A gentle low tide
Shells and reeds left by the waves
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Sea grass, a bit of shell, and a lump of limestone: a very peaceful still life that can tell a bigger story.
Limestone is formed in warm shallow seas over great periods of time … ‘Great’ as in millions of years! When marine creatures die they sink to the bottom, and their bodies build up on the sea floor. Limestone is essentially the fossilized and calcified remnants of these creatures. Florida limestone is about 50-60 million years old, quite white, fairly soft, and contains many fossils. It is not difficult to find a lump of rock with the impression of a shell, or indentations from marine botanical life.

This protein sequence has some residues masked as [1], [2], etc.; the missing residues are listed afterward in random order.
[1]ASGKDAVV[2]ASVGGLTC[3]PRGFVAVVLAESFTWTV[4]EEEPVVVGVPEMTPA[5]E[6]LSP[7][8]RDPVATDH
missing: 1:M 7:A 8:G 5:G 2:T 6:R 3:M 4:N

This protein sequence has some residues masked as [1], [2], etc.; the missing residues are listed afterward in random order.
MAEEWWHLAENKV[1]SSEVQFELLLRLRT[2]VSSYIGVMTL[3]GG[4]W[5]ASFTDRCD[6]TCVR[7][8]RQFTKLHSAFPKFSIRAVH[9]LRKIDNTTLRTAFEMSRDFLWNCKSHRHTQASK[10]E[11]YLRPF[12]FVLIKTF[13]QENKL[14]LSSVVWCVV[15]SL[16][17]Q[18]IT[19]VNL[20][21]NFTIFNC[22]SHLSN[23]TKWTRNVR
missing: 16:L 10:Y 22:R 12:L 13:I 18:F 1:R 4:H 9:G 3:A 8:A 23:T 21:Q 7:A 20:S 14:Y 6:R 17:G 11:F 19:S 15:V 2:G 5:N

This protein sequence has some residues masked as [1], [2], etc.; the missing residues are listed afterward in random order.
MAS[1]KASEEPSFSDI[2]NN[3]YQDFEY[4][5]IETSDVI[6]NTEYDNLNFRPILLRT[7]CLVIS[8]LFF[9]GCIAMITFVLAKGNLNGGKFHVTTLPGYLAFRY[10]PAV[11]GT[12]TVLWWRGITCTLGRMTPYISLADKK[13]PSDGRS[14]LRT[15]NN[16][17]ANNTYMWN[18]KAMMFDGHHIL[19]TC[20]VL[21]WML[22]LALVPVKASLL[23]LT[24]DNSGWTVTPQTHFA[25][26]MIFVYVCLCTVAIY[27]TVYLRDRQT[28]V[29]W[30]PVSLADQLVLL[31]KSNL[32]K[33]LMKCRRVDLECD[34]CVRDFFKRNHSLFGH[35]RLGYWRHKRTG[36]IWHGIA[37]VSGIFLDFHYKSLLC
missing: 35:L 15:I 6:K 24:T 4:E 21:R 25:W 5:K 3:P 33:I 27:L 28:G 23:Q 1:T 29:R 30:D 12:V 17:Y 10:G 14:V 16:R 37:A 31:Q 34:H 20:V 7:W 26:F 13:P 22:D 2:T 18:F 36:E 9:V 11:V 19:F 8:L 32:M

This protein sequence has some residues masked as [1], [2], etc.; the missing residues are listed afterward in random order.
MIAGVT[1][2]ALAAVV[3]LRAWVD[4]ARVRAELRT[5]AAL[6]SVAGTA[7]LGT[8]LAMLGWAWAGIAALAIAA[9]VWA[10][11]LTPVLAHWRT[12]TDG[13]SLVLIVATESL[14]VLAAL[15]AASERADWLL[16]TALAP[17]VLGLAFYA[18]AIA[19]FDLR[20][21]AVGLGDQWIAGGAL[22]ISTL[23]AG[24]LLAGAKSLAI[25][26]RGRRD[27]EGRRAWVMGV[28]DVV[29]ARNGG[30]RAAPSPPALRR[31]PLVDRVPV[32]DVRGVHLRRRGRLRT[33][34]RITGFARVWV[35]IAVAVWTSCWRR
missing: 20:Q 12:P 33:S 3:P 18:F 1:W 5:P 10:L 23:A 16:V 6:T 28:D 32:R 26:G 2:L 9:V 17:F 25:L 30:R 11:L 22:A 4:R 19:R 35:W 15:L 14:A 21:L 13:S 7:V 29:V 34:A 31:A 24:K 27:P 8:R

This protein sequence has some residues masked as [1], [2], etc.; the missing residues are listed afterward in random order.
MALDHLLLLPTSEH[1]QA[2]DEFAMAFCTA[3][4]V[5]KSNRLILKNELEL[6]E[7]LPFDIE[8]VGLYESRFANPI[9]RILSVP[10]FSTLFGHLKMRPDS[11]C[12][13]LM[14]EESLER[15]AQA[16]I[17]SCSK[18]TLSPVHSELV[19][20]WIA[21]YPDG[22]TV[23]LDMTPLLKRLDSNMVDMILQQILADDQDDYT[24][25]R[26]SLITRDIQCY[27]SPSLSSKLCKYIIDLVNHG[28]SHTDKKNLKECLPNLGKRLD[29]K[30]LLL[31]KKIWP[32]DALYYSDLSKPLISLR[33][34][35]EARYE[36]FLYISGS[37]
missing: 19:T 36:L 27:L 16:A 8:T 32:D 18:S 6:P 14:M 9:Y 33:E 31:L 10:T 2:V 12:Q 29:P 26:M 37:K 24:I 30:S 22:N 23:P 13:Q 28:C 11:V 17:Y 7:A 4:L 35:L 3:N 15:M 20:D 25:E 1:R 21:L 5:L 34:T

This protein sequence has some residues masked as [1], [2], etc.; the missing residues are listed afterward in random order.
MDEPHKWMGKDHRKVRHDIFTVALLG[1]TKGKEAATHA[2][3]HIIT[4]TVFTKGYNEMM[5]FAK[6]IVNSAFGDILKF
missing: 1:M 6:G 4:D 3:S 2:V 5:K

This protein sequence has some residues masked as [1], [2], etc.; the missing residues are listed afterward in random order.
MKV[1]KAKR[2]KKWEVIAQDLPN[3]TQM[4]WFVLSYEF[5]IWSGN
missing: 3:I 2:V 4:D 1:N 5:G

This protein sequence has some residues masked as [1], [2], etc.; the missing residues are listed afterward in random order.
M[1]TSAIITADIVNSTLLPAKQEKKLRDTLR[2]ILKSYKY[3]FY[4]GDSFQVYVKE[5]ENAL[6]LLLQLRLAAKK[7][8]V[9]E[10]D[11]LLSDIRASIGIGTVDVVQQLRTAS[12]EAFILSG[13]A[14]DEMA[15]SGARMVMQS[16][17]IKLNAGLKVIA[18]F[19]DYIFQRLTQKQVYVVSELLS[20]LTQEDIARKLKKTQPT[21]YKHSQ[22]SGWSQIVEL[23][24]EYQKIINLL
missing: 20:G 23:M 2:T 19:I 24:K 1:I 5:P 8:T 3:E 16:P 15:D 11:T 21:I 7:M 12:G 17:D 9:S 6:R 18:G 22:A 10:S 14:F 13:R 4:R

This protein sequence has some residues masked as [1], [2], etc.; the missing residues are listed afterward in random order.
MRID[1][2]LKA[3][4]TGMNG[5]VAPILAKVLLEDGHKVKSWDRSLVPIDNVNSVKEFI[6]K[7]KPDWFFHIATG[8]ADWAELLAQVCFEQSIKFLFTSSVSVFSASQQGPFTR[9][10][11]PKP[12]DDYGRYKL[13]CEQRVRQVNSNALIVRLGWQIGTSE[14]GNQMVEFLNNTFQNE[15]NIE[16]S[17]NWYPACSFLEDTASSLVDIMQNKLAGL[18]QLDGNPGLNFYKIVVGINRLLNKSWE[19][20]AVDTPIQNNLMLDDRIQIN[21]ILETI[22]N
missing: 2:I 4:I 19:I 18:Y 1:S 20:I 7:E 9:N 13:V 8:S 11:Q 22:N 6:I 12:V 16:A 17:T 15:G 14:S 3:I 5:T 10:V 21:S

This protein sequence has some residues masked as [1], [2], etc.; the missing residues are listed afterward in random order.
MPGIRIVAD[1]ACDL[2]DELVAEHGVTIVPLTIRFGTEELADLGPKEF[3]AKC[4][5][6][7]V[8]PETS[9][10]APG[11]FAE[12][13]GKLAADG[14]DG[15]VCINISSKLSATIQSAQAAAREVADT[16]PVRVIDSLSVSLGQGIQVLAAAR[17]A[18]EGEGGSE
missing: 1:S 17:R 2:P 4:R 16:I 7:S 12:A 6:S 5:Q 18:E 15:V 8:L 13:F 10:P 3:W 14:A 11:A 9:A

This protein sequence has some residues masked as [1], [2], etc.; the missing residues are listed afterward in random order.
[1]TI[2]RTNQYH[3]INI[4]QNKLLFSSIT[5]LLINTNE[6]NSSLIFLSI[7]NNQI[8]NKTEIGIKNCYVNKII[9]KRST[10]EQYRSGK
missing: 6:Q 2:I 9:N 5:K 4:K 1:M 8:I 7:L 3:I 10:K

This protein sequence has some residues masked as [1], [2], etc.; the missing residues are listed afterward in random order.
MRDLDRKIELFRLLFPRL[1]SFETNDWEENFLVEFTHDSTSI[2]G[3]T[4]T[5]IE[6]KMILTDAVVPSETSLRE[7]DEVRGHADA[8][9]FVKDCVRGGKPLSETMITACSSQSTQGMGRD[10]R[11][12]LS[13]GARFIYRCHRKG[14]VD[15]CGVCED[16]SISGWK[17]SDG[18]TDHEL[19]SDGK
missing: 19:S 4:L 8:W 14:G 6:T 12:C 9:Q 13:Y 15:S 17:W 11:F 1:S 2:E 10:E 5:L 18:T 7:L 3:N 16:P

The juxtaposition of this bit of sea grass and a small shell fragment next to a well-marked limestone rock (fossil) is the epitome of “before and after”!
Information on Florida limestone from http://www.floridacaving.com.
This Portuguese Man of War could have given a nasty sting, even in death. Its long, blue tentacle, though, was strikingly and singularly beautiful stretched out along the sand.